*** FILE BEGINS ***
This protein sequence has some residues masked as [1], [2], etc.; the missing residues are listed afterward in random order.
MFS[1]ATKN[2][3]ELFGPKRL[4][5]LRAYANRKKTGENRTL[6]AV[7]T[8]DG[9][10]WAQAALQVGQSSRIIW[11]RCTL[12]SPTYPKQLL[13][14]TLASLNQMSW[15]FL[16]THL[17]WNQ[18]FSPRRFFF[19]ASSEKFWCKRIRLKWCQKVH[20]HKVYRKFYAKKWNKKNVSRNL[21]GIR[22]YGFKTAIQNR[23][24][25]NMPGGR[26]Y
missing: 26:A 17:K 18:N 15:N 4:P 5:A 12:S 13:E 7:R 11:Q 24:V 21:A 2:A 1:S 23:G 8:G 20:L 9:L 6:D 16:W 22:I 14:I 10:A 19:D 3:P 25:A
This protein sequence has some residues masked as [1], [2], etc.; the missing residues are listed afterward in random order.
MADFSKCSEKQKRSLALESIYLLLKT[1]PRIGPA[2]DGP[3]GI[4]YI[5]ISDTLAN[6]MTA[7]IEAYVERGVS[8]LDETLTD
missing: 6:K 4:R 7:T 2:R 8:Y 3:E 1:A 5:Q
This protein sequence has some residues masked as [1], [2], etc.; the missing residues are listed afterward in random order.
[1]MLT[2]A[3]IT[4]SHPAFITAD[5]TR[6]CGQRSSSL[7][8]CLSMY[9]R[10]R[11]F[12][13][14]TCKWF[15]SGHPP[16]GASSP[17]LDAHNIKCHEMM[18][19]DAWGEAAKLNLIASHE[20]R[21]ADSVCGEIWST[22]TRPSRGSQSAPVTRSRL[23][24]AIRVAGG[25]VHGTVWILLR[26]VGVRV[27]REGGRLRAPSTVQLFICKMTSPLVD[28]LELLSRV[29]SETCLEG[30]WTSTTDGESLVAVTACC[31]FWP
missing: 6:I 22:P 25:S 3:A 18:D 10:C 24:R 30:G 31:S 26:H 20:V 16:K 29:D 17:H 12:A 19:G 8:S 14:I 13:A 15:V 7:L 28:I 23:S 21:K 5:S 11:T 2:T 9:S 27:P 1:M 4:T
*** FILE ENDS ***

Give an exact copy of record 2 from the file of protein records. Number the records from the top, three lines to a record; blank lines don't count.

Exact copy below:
This protein sequence has some residues masked as [1], [2], etc.; the missing residues are listed afterward in random order.
MADFSKCSEKQKRSLALESIYLLLKT[1]PRIGPA[2]DGP[3]GI[4]YI[5]ISDTLAN[6]MTA[7]IEAYVERGVS[8]LDETLTD
missing: 6:K 4:R 7:T 2:R 8:Y 3:E 1:A 5:Q